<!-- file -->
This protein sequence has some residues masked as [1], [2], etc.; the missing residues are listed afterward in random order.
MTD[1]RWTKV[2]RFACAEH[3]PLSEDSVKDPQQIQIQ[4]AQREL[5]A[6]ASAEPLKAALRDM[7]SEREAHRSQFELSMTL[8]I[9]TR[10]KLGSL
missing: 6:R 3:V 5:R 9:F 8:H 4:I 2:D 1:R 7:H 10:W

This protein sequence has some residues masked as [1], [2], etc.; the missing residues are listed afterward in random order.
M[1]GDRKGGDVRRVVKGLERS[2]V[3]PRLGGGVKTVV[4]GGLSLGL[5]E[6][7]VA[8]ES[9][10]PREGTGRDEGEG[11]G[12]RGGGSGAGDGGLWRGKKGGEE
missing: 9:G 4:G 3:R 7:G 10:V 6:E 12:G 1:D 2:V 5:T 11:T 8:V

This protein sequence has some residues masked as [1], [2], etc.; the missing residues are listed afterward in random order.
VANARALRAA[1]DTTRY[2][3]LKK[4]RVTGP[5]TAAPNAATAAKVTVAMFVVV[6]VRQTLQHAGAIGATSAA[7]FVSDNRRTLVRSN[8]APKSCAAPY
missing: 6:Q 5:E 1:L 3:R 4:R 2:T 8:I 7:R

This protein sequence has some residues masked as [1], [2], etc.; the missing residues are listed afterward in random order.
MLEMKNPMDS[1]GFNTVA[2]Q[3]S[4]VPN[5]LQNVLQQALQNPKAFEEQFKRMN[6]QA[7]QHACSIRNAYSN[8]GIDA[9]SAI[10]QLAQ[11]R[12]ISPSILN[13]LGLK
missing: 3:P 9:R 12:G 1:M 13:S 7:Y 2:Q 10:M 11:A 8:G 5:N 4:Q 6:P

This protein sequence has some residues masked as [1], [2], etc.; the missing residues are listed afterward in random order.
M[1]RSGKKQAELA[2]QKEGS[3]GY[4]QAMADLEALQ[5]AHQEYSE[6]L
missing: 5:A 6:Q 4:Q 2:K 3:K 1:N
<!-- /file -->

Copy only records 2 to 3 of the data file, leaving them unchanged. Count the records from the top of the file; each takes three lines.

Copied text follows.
This protein sequence has some residues masked as [1], [2], etc.; the missing residues are listed afterward in random order.
M[1]GDRKGGDVRRVVKGLERS[2]V[3]PRLGGGVKTVV[4]GGLSLGL[5]E[6][7]VA[8]ES[9][10]PREGTGRDEGEG[11]G[12]RGGGSGAGDGGLWRGKKGGEE
missing: 9:G 4:G 3:R 7:G 10:V 6:E 12:G 1:D 2:V 5:T 11:T 8:V

This protein sequence has some residues masked as [1], [2], etc.; the missing residues are listed afterward in random order.
VANARALRAA[1]DTTRY[2][3]LKK[4]RVTGP[5]TAAPNAATAAKVTVAMFVVV[6]VRQTLQHAGAIGATSAA[7]FVSDNRRTLVRSN[8]APKSCAAPY
missing: 6:Q 5:E 1:L 3:R 4:R 2:T 8:I 7:R